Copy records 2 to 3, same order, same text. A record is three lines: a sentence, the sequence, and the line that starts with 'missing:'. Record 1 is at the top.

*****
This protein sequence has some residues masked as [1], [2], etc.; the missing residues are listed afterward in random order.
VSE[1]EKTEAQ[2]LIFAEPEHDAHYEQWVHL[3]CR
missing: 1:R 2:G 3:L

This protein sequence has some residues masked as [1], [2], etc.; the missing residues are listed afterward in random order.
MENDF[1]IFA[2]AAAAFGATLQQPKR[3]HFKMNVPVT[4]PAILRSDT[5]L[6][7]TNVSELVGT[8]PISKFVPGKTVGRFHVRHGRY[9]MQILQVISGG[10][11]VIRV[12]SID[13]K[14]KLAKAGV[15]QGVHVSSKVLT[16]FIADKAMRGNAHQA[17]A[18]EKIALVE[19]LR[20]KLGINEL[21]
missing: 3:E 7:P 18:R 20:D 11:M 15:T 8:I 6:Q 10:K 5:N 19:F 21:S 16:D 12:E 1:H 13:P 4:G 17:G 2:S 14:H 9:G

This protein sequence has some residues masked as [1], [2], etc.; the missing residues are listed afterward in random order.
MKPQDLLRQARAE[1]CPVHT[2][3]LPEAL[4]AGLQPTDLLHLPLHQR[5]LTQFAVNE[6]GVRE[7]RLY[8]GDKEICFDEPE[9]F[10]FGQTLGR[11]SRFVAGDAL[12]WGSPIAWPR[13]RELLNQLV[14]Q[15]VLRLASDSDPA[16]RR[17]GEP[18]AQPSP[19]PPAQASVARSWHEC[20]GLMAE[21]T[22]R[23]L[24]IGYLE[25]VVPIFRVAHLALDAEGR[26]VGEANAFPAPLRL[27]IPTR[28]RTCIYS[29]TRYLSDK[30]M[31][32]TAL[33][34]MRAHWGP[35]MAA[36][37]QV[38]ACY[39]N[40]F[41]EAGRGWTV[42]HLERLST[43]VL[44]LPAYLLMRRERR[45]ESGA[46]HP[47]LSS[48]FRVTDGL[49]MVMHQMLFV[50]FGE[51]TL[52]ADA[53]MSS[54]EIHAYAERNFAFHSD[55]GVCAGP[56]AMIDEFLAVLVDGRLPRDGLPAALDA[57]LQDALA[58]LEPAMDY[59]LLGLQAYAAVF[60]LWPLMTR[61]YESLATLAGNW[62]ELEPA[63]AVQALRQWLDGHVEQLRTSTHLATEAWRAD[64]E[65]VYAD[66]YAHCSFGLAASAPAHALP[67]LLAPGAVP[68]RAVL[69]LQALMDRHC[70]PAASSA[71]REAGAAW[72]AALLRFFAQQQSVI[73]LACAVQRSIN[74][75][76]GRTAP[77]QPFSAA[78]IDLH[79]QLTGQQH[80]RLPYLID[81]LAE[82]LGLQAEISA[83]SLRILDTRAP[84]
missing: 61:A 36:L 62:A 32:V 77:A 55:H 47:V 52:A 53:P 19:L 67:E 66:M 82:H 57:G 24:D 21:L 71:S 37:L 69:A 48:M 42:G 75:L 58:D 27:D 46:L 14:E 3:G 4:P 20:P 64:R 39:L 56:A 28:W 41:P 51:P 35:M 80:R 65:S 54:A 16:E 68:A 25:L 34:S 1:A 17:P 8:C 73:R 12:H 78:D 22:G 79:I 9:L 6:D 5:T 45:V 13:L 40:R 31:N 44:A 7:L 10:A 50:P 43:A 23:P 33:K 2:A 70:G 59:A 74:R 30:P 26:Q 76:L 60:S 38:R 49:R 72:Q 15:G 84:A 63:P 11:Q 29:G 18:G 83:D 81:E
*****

This protein sequence has some residues masked as [1], [2], etc.; the missing residues are listed afterward in random order.
MENDF[1]IFA[2]AAAAFGATLQQPKR[3]HFKMNVPVT[4]PAILRSDT[5]L[6][7]TNVSELVGT[8]PISKFVPGKTVGRFHVRHGRY[9]MQILQVISGG[10][11]VIRV[12]SID[13]K[14]KLAKAGV[15]QGVHVSSKVLT[16]FIADKAMRGNAHQA[17]A[18]EKIALVE[19]LR[20]KLGINEL[21]
missing: 3:E 7:P 18:R 20:D 11:M 15:T 8:I 6:Q 10:K 5:N 19:F 21:S 16:D 12:E 1:H 13:P 4:G 17:G 2:S 14:H 9:G

This protein sequence has some residues masked as [1], [2], etc.; the missing residues are listed afterward in random order.
MKPQDLLRQARAE[1]CPVHT[2][3]LPEAL[4]AGLQPTDLLHLPLHQR[5]LTQFAVNE[6]GVRE[7]RLY[8]GDKEICFDEPE[9]F[10]FGQTLGR[11]SRFVAGDAL[12]WGSPIAWPR[13]RELLNQLV[14]Q[15]VLRLASDSDPA[16]RR[17]GEP[18]AQPSP[19]PPAQASVARSWHEC[20]GLMAE[21]T[22]R[23]L[24]IGYLE[25]VVPIFRVAHLALDAEGR[26]VGEANAFPAPLRL[27]IPTR[28]RTCIYS[29]TRYLSDK[30]M[31][32]TAL[33][34]MRAHWGP[35]MAA[36][37]QV[38]ACY[39]N[40]F[41]EAGRGWTV[42]HLERLST[43]VL[44]LPAYLLMRRERR[45]ESGA[46]HP[47]LSS[48]FRVTDGL[49]MVMHQMLFV[50]FGE[51]TL[52]ADA[53]MSS[54]EIHAYAERNFAFHSD[55]GVCAGP[56]AMIDEFLAVLVDGRLPRDGLPAALDA[57]LQDALA[58]LEPAMDY[59]LLGLQAYAAVF[60]LWPLMTR[61]YESLATLAGNW[62]ELEPA[63]AVQALRQWLDGHVEQLRTSTHLATEAWRAD[64]E[65]VYAD[66]YAHCSFGLAASAPAHALP[67]LLAPGAVP[68]RAVL[69]LQALMDRHC[70]PAASSA[71]REAGAAW[72]AALLRFFAQQQSVI[73]LACAVQRSIN[74][75][76]GRTAP[77]QPFSAA[78]IDLH[79]QLTGQQH[80]RLPYLID[81]LAE[82]LGLQAEISA[83]SLRILDTRAP[84]
missing: 61:A 36:L 62:A 32:V 77:A 55:H 47:V 52:A 53:P 19:L 67:E 66:M 82:H 57:G 24:D 21:L 71:S 37:L 69:A 48:M 42:G 75:L 58:D 27:D 46:L 14:E 3:G 4:P 20:P 64:R 39:L 56:A 28:W 41:P 51:P 35:M 80:R 65:S 54:A 16:E 68:A 25:L 34:S 1:A 17:P 8:C 73:R 12:H 78:D 22:G 79:I 9:L 6:D 5:T 45:V 13:L 40:R 31:N 44:A 7:L 10:A 50:P 43:A 23:P 33:K 2:A 70:G 59:A 74:R 30:P 26:Q 76:L 60:S 38:R 49:R 72:Q 15:G 84:A 63:P 11:Q 29:G 18:G 83:D 81:E